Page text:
Another good question from the Parent Coaching files: Toddlers who grind their teeth. Why do they do it, and are we — as parents — doing anything to cause it? And more importantly, how can we get it to STOP?!
For some, this is a nighttime tendency that seems to be hereditary. For others, it’s a passing phase — and more likely to be heard in the daytime.
Teeth-grinding is usually just a really annoying — but common and normal — thing for toddlers. Aside from any medical causes you must rule out first — dehydration, nutritional deficiencies and pinwoms (yech, I know) being among the rare but true culprits — it’s probably not a reason to worry. It’s likely related to all those new choppers growing in — she’s getting used to them. Grinding is a way to feel where they are, make weird new sounds with them, and “sand down” the sharp points that often accompany new teeth. It may also alleviate the pain of teething. PLUS, it’s a way to irritate you, if you show it gets under your skin! So watch your reaction — getting upset about it might be just the fuel she needs to start doing it all the time.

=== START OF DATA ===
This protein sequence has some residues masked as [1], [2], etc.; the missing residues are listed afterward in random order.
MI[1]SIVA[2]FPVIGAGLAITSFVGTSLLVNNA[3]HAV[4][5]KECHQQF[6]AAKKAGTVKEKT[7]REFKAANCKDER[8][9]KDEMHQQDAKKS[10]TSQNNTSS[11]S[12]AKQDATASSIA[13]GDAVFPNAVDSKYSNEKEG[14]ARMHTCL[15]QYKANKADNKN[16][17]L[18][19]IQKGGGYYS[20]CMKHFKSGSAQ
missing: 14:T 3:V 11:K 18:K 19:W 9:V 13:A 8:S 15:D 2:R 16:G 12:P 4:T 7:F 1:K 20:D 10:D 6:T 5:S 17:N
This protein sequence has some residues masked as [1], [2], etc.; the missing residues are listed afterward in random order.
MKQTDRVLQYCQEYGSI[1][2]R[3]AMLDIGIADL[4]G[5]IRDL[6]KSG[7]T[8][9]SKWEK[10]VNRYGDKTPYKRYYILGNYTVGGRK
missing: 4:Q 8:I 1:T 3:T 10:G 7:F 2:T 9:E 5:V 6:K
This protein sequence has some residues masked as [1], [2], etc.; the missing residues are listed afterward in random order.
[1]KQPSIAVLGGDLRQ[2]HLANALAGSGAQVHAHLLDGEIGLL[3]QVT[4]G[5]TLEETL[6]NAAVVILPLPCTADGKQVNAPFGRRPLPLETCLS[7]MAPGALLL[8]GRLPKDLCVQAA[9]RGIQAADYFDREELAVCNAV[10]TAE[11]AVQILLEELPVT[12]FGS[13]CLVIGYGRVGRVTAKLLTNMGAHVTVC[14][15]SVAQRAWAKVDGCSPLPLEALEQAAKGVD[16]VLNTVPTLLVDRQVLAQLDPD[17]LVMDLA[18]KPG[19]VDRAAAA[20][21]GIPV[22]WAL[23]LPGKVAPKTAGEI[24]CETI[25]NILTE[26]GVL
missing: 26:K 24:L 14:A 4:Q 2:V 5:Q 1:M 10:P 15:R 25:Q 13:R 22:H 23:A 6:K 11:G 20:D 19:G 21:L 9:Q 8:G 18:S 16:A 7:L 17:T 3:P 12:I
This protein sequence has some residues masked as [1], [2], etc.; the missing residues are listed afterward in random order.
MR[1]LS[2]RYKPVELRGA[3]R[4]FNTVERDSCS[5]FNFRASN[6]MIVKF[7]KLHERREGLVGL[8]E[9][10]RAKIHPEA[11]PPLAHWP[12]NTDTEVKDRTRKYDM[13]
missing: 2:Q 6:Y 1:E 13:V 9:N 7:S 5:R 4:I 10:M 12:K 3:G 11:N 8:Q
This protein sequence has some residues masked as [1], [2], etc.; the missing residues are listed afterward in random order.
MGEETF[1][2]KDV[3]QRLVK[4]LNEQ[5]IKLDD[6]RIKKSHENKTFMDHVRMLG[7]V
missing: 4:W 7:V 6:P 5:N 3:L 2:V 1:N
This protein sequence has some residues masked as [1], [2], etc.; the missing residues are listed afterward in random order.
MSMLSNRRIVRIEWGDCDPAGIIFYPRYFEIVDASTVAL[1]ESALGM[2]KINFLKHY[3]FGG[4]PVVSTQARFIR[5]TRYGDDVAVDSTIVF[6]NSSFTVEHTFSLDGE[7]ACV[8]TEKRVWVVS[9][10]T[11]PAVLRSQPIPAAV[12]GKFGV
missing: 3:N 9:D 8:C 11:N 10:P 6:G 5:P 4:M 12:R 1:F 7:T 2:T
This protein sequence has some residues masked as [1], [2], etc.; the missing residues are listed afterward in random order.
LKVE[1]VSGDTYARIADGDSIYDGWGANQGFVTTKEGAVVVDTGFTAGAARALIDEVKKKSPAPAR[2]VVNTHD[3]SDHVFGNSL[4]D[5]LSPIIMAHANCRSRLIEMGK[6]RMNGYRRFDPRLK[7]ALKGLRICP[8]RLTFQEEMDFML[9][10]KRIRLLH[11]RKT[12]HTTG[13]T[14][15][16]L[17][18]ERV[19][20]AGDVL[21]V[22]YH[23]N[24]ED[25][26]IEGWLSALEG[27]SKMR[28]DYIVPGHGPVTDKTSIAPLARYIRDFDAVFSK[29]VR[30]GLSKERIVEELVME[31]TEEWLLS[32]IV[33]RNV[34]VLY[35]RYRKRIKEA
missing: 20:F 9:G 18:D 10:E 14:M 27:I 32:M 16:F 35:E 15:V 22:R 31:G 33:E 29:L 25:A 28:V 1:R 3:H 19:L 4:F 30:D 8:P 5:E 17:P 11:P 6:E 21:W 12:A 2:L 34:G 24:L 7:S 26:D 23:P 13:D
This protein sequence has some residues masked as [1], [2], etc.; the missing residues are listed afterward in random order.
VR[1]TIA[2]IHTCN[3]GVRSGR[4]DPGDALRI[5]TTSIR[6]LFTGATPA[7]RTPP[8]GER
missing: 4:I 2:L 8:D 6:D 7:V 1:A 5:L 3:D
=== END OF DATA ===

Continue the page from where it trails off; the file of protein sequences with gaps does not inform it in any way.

The majority of these cases aren’t caused by — or reflective of — any parenting flaw. You can think of other ways to occupy her energy, time, and mouth — like singing, word games, and crunchy snacks. But don’t pay too much attention to the grinding itself. My strong recommendation is to IGNORE IT. I know it can be like nails on a chalkboard, but really — there is no other way. The more you point it out, the more likely she is to increase the grinding. If your toddler still does it frequently after a few weeks, then it’s time to have it checked by a good pediatric dentist. But I bet you’ll be on to the next parenting dilemma by then.